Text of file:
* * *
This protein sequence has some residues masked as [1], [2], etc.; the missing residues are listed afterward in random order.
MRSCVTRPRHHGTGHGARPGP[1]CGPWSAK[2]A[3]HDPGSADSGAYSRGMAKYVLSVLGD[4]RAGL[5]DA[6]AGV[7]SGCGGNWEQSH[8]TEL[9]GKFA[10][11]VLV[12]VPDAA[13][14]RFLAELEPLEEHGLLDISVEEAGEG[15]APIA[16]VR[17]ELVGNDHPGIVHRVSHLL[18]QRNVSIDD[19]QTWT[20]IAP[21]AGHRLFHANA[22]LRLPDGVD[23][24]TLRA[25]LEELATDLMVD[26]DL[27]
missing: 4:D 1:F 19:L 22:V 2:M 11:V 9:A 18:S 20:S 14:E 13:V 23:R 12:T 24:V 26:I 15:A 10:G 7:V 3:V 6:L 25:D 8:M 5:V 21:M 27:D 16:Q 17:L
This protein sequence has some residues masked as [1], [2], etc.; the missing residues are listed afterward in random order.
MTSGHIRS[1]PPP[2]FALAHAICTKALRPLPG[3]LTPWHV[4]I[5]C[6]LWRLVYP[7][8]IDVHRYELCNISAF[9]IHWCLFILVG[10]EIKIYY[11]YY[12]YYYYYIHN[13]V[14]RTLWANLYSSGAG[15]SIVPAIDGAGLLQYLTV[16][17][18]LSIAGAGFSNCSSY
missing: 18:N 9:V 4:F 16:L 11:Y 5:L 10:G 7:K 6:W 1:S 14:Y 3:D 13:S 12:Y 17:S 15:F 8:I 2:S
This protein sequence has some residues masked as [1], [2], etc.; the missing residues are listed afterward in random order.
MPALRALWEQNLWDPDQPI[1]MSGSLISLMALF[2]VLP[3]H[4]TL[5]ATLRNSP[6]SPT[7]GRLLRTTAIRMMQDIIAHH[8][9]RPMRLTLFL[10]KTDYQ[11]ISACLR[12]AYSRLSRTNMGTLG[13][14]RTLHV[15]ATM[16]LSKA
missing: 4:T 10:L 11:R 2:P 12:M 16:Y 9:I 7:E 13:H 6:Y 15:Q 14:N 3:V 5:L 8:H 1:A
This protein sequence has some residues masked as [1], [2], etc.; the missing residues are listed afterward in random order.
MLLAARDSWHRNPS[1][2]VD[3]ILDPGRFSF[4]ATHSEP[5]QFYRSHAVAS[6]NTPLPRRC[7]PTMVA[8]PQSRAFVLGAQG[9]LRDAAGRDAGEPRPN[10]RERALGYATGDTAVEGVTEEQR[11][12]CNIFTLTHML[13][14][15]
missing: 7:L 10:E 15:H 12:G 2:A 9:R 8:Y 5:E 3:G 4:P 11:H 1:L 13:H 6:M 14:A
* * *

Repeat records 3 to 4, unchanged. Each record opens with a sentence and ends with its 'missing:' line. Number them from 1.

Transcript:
This protein sequence has some residues masked as [1], [2], etc.; the missing residues are listed afterward in random order.
MPALRALWEQNLWDPDQPI[1]MSGSLISLMALF[2]VLP[3]H[4]TL[5]ATLRNSP[6]SPT[7]GRLLRTTAIRMMQDIIAHH[8][9]RPMRLTLFL[10]KTDYQ[11]ISACLR[12]AYSRLSRTNMGTLG[13][14]RTLHV[15]ATM[16]LSKA
missing: 4:T 10:L 11:R 2:P 12:M 16:Y 9:I 7:E 13:H 6:Y 15:Q 14:N 3:V 5:L 8:H 1:A
This protein sequence has some residues masked as [1], [2], etc.; the missing residues are listed afterward in random order.
MLLAARDSWHRNPS[1][2]VD[3]ILDPGRFSF[4]ATHSEP[5]QFYRSHAVAS[6]NTPLPRRC[7]PTMVA[8]PQSRAFVLGAQG[9]LRDAAGRDAGEPRPN[10]RERALGYATGDTAVEGVTEEQR[11][12]CNIFTLTHML[13][14][15]
missing: 7:L 10:E 15:H 12:G 2:A 9:R 8:Y 5:E 3:G 4:P 11:H 1:L 13:H 6:M 14:A